The most radical reform of the social care system in 64 years has been announced this month in an effort to ensure that people get the care and support they need to prevent them reaching ‘‘crisis point’’.
The draft Care and Support Bill, published alongside the White Paper on July 11th, consolidates a mess of different laws to, for the first time, create a single modern and transparent statute for adult care and support.
This overhaul builds on the government’s decision to prioritise support for social care in the Spending Review, by providing an additional £7.2bn over four years, to ensure service levels can be maintained.
The Care and Support White Paper, together with the draft Care and Support Bill, sets out how the social care system will be transformed from a service that reacts to crises, to one that focuses on prevention and is built around the needs and goals of people.
Health Secretary Andrew Lansley explained: “Our plans will bring the most comprehensive overhaul of social care since 1948 and will mean that people get the care and support that they need to be safe and to live well so they don’t reach a crisis point.
“We are taking definitive steps now to take forward a number of important recommendations made by the Dilnot Commission. We are today committing to a Universal Deferred Payments scheme. This will ensure no one will be forced to sell their home to pay for care in their lifetime.”
Key elements of the government’s plans include focusing on quality of care, treating people with dignity and respect, ensuring people know the support they are entitled to and allowing them control over their care, as well as giving carers new rights to public support.
The government will continue to work with stakeholders to consider in more detail variants under the principles of the Dilnot Commission’s model, before coming to a final view in the next Spending Review.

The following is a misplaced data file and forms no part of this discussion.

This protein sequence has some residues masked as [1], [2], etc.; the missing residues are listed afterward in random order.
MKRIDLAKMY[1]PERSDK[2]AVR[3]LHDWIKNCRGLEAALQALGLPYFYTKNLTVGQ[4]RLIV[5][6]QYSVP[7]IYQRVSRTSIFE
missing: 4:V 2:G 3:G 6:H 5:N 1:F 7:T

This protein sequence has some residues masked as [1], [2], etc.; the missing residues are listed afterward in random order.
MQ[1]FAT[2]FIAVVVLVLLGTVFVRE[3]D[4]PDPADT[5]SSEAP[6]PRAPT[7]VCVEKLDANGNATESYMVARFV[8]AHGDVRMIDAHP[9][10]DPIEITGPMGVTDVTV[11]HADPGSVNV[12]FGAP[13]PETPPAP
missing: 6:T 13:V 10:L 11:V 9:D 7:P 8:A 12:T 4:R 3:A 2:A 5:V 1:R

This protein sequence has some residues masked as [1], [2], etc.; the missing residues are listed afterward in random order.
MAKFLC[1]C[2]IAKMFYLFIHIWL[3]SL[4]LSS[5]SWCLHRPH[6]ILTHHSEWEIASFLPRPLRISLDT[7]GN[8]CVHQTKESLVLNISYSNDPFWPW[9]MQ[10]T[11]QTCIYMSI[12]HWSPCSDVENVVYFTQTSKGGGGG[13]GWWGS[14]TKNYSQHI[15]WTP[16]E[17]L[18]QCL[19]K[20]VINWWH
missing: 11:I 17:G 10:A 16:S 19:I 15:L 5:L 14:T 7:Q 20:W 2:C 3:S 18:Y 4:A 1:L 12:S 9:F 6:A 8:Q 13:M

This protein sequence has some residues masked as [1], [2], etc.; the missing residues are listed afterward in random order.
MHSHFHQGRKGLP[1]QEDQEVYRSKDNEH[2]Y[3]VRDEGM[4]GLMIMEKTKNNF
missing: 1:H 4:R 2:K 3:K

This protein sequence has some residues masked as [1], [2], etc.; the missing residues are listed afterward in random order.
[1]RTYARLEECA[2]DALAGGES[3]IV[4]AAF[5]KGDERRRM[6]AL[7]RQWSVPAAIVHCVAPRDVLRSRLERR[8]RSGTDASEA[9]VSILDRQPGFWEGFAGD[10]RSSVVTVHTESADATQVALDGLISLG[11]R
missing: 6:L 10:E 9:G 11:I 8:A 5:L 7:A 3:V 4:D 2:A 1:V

Care Services Minister, Paul Burstow, said: “People want a social care system that is fair, high quality and geared towards what people actually want. Our White Paper, draft Bill and progress report mark the most significant Government action in over 60 years to fix a system that is fragmented, confusing and massively variable in terms of quality and provision."
Mr Burstow argued that this reform would ‘‘put people at the centre of their own care and give them more information to make the right choices about their needs.”
Steve Winyard, Head of Campaigns at RNIB, welcomes a number of proposals made in the White Paper which he claims that RNIB has ‘‘campaigned hard to secure’’, including plans to maintain a comprehensive system of registers for blind and partially sighted people.
Mr Winyard stated: ‘‘It is extremely important that provisions like this are in place to ensure that local authorities can plan their services and so that blind and partially sighted people can be effectively referred to local support."
"We need future legislation - and indeed solutions on funding - to address the unmet needs of groups, like blind and partially sighted people, who remain locked out from local authority care.
"We are pleased the Government has agreed to a national minimum eligibility threshold but await further detail on whether it will meet the needs of people living with sight loss."
For more information about the Care and Support White Paper or to read the full documents visit the Department of Health website
Written by Catherine Ridge
Department of Health, http://mediacentre.dh.gov.uk/2012/07/11/reforming-care-and-support/